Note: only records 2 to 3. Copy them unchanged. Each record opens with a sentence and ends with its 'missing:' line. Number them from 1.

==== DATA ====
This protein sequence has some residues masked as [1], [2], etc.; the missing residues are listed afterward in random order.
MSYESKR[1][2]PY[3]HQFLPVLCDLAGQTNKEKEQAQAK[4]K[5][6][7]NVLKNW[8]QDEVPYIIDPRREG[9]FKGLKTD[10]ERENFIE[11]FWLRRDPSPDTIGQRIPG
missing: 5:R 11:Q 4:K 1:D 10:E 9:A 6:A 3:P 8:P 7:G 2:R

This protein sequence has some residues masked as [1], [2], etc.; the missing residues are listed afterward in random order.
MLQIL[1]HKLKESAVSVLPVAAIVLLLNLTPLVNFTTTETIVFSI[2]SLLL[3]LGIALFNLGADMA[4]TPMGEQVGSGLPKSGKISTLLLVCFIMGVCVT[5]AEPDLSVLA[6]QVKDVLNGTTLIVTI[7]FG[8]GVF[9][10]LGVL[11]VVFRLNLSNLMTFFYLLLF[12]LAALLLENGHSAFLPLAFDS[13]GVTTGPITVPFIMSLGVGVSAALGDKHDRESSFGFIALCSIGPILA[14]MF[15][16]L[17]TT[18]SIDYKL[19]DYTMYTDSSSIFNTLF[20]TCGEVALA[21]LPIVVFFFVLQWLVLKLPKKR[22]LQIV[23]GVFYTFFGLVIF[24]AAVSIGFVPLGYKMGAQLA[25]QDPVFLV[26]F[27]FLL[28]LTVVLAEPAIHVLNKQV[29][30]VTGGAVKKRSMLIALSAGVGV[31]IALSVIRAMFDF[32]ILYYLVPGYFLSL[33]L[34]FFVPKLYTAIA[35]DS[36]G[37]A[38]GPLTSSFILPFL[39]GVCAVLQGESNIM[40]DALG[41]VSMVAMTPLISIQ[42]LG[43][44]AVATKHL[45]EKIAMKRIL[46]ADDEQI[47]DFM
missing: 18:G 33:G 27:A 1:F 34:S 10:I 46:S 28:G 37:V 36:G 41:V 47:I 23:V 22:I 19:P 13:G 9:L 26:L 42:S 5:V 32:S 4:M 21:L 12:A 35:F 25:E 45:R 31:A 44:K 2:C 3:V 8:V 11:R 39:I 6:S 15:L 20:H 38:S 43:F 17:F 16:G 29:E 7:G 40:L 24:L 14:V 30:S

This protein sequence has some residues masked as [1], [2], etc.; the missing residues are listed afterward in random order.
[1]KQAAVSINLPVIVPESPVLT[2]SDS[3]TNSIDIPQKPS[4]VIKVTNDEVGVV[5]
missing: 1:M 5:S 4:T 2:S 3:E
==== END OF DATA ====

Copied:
This protein sequence has some residues masked as [1], [2], etc.; the missing residues are listed afterward in random order.
MLQIL[1]HKLKESAVSVLPVAAIVLLLNLTPLVNFTTTETIVFSI[2]SLLL[3]LGIALFNLGADMA[4]TPMGEQVGSGLPKSGKISTLLLVCFIMGVCVT[5]AEPDLSVLA[6]QVKDVLNGTTLIVTI[7]FG[8]GVF[9][10]LGVL[11]VVFRLNLSNLMTFFYLLLF[12]LAALLLENGHSAFLPLAFDS[13]GVTTGPITVPFIMSLGVGVSAALGDKHDRESSFGFIALCSIGPILA[14]MF[15][16]L[17]TT[18]SIDYKL[19]DYTMYTDSSSIFNTLF[20]TCGEVALA[21]LPIVVFFFVLQWLVLKLPKKR[22]LQIV[23]GVFYTFFGLVIF[24]AAVSIGFVPLGYKMGAQLA[25]QDPVFLV[26]F[27]FLL[28]LTVVLAEPAIHVLNKQV[29][30]VTGGAVKKRSMLIALSAGVGV[31]IALSVIRAMFDF[32]ILYYLVPGYFLSL[33]L[34]FFVPKLYTAIA[35]DS[36]G[37]A[38]GPLTSSFILPFL[39]GVCAVLQGESNIM[40]DALG[41]VSMVAMTPLISIQ[42]LG[43][44]AVATKHL[45]EKIAMKRIL[46]ADDEQI[47]DFM
missing: 18:G 33:G 27:A 1:F 34:S 10:I 46:S 28:G 37:V 36:G 41:V 47:I 23:V 22:I 19:P 13:G 9:L 26:L 42:S 5:V 32:S 4:M 21:L 12:A 35:F 25:E 45:R 31:A 44:K 2:C 3:V 8:V 11:R 39:I 6:S 15:L 20:H 38:S 43:F 17:F 16:G 29:E 7:G 40:L 24:L 14:V 30:S

This protein sequence has some residues masked as [1], [2], etc.; the missing residues are listed afterward in random order.
[1]KQAAVSINLPVIVPESPVLT[2]SDS[3]TNSIDIPQKPS[4]VIKVTNDEVGVV[5]
missing: 1:M 5:S 4:T 2:S 3:E